And what happened in 2014? Silva was injured the entire year and St-Pierre had retired. Without its two biggest stars, the UFC's pay-per-view business collapsed.
UFC 175, which featured both Chris Weidman and Ronda Rousey, did 545,000 buys. No other event did more than 350,000. Four cards failed to crack 200,000 buys. The abysmal UFC 174 and UFC 177 cards, the latter of which lost one of its main event fighters in a weight-cutting mishap, did 115,000 and 125,000 buys respectively.
Aside from the fact that Silva and St-Pierre were out of action, even normally reliable draws seemed to have lost their ability to part viewers from their money. Jones drew just 350,000 buys against Glover Teixeira at UFC 172, on the heels of only 310,000 against Alexander Gustafsson in September 2013.
There's no sugarcoating it: 2014 was a disaster, but it was a calamity whose roots had been percolating for a while.
Even comparing the year's average of 266,667 buys to the 2011-2013 averages without Silva and St-Pierre, nearly 100,000 formerly reliable pay-per-view customers stopped buying events, further damaging the brand that had already taken serious hits after its peak between 2008 and 2010.
So what happened in 2015 and 2016 to turn things around? McGregor and Rousey, especially the former.
Let's crunch the numbers. McGregor has sold 5,275,000 pay-per-views in the last two years, while Rousey sold 2,600,000 in her three headlining efforts in 2015. That's 56 percent of the total, accounting for seven of 22 events with an average of 1,125,000 per event. Other headliners averaged 408,667 buys in 2015 and 2016.
The UFC's reliance on its biggest stars to sell the lion's share of pay-per-views hasn't changed. The average buyrate has ticked up from the cards not headlined by Silva or St-Pierre between 2011 and 2013, as well as from 2014's dismal showing, but it's not drastically higher.
Moreover, 2015 benefited from the well-promoted grudge match between Daniel Cormier and Jones, an outlier for both fighters' average drawing power, and 2016's outstanding UFC 200 card drew its 1,200,000 estimated buys from its unmatched depth—the main card featured seven current or former champions—and Lesnar's return.
In sum, despite its success with McGregor and to a lesser extent Rousey, the UFC hasn't replicated the consumer faith in its baseline pay-per-view product that led to such a high average buyrate in its heyday between 2008 and 2010.
For example, two cards headlined by Demetrious Johnson in 2015 drew 115,000 and 125,000 buys. A stacked UFC 192 card featuring light heavyweight champion Cormier and former champion Rashad Evans drew a paltry 250,000 buys. In 2016, the UFC 199 card featuring a pair of title fights sold just 320,000 units, and the stacked UFC 198 card before it pulled under 300,000.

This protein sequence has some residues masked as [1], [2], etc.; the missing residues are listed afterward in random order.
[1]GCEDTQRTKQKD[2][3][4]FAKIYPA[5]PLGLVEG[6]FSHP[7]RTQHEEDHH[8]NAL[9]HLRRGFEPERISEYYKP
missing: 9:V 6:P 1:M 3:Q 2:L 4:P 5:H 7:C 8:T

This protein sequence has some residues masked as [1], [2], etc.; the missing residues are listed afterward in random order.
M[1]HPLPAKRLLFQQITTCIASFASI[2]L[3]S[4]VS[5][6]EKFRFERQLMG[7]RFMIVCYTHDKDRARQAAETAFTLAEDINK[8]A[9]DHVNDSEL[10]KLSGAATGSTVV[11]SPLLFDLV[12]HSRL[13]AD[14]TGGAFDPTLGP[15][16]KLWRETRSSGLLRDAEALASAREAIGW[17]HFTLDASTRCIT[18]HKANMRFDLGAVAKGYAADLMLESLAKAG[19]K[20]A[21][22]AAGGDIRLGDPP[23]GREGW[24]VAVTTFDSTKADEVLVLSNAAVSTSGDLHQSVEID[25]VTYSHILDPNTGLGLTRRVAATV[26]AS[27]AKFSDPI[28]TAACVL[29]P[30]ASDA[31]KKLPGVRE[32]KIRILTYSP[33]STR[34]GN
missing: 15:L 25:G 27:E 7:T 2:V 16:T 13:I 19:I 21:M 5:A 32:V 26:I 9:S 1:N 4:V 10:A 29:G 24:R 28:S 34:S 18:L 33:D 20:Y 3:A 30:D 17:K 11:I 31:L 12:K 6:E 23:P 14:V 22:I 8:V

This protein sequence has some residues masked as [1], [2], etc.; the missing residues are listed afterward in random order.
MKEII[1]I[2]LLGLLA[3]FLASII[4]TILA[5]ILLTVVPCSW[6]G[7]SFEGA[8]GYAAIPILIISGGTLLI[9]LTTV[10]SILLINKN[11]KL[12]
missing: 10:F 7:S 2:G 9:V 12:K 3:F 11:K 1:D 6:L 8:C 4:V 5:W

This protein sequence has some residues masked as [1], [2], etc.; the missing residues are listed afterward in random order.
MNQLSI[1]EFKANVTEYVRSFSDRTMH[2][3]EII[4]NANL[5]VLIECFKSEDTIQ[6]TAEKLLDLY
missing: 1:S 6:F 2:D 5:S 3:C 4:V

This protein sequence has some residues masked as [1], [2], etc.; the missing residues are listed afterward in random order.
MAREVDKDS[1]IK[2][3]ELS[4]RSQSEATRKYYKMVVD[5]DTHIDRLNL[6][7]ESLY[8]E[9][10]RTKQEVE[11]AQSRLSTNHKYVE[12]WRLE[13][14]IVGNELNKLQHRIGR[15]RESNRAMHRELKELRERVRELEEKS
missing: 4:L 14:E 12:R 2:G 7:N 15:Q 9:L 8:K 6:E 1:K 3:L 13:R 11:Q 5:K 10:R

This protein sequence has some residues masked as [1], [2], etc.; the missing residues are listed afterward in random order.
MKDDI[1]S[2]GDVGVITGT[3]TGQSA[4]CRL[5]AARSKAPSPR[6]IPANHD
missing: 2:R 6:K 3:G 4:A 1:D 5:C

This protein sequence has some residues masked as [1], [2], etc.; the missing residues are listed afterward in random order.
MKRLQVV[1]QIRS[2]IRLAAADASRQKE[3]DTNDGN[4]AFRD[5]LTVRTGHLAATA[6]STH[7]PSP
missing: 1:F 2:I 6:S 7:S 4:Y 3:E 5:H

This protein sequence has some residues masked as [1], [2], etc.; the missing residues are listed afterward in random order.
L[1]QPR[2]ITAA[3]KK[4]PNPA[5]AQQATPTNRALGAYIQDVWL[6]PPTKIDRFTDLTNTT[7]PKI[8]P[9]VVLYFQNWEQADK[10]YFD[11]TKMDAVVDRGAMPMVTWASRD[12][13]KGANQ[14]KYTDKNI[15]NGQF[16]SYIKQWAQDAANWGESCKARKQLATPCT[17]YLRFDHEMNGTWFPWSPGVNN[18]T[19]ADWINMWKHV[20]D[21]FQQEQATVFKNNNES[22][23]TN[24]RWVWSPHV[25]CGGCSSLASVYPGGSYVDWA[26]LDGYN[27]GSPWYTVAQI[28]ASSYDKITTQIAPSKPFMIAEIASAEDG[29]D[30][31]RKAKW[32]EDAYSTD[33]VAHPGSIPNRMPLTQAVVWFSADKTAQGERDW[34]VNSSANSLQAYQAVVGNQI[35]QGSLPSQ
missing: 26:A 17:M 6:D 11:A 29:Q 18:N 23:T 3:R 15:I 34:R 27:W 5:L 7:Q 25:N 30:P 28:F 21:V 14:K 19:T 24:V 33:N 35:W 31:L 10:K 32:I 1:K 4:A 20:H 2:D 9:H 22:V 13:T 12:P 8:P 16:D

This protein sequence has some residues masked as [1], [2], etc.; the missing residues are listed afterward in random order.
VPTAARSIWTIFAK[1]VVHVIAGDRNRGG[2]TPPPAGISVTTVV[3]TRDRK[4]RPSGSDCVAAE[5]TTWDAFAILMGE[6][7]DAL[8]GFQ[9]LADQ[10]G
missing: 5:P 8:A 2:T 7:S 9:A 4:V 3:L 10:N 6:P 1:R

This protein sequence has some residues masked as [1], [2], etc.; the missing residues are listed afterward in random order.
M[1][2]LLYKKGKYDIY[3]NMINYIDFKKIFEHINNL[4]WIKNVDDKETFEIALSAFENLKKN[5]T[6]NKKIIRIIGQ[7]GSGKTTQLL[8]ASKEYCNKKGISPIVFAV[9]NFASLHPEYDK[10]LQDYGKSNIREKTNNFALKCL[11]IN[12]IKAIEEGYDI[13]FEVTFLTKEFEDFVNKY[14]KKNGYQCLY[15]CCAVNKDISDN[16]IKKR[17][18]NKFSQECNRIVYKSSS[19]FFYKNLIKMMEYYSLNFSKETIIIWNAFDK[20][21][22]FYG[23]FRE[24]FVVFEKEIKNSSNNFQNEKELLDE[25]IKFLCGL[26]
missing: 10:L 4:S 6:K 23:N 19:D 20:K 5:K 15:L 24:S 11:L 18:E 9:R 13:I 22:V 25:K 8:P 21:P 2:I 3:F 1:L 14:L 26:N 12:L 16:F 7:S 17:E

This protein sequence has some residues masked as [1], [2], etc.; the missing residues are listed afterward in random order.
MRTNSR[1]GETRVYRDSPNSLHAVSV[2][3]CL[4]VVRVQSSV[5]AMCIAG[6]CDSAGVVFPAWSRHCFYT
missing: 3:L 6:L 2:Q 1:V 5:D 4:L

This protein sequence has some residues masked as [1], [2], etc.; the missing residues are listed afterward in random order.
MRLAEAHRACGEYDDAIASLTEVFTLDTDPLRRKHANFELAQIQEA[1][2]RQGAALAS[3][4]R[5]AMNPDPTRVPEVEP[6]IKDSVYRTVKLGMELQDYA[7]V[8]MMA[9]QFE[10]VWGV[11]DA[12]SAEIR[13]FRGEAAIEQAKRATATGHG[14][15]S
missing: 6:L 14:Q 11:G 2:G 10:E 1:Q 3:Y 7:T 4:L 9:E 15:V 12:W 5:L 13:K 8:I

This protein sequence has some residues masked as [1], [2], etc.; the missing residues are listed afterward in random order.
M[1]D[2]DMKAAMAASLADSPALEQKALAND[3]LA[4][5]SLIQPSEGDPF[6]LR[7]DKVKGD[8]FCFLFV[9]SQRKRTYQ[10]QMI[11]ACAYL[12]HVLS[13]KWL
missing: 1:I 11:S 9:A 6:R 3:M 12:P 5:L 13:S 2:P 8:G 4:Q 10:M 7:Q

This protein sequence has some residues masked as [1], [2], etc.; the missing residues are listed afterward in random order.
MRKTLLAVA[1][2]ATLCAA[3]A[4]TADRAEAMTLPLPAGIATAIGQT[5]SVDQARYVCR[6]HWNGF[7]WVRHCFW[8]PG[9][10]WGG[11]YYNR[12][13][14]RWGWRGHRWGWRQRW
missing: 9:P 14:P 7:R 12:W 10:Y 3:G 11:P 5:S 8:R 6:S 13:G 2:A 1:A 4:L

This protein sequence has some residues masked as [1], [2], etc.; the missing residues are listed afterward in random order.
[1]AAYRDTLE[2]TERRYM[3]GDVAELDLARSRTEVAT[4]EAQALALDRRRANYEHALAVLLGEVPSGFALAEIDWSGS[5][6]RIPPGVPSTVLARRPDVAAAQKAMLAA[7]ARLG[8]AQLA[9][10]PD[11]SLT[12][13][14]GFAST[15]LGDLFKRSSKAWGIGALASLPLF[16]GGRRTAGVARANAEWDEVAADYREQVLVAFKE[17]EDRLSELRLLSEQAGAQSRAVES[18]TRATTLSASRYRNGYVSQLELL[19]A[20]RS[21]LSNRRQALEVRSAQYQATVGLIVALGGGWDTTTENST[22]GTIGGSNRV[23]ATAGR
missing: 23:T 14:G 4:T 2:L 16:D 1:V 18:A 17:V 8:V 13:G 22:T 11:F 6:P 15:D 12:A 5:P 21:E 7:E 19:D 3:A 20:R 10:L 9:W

The UFC's pay-per-view business is doing bigger numbers in the aggregate than it has since its heyday, but that success is largely the result of McGregor's drawing power. Rousey, too, was a central component of that, and unless the loss to Holly Holm ruined her as a star, she is another piece of the UFC's foundation on pay TV.
What does all of this mean?
McGregor represents the culmination of the UFC's reliance on its stars. The audience that will pay for anything is tiny—hundreds of thousands of buyers smaller than it was back between 2008 and 2010.
If McGregor retires young, something he has mentioned several times, and Rousey never returns, the promotion will be only slightly better off than it was during its 2014 doldrums. While it derives income from a vast array of sources, including Fight Pass and its U.S. and international TV deals, the structural issues of the UFC's pay-per-view business haven't changed despite its recent success.
The emergence of transcendent stars hasn't solved those fundamental problems; it has merely disguised them.
All pay-per-view buyrate numbers are sourced by Dave Meltzer of Wrestling Observer Newsletter and then compiled by MMA Payout and/or posted on MMA Fighting by Meltzer himself. These numbers are estimates, and real figures, which are almost never reported, may vary by as much as 30 percent in either direction. For this article, however, what matters is that the methodology for the estimates is internally consistent. Gate revenue is released after each event by the state athletic commission.
Patrick Wyman is the Senior MMA Analyst for Bleacher Report and the co-host of the Heavy Hands Podcast, your source for the finer points of face-punching. For the history enthusiasts out there, he also hosts The Fall of Rome Podcast on the end of the Roman Empire. He can be found on Twitter and on Facebook.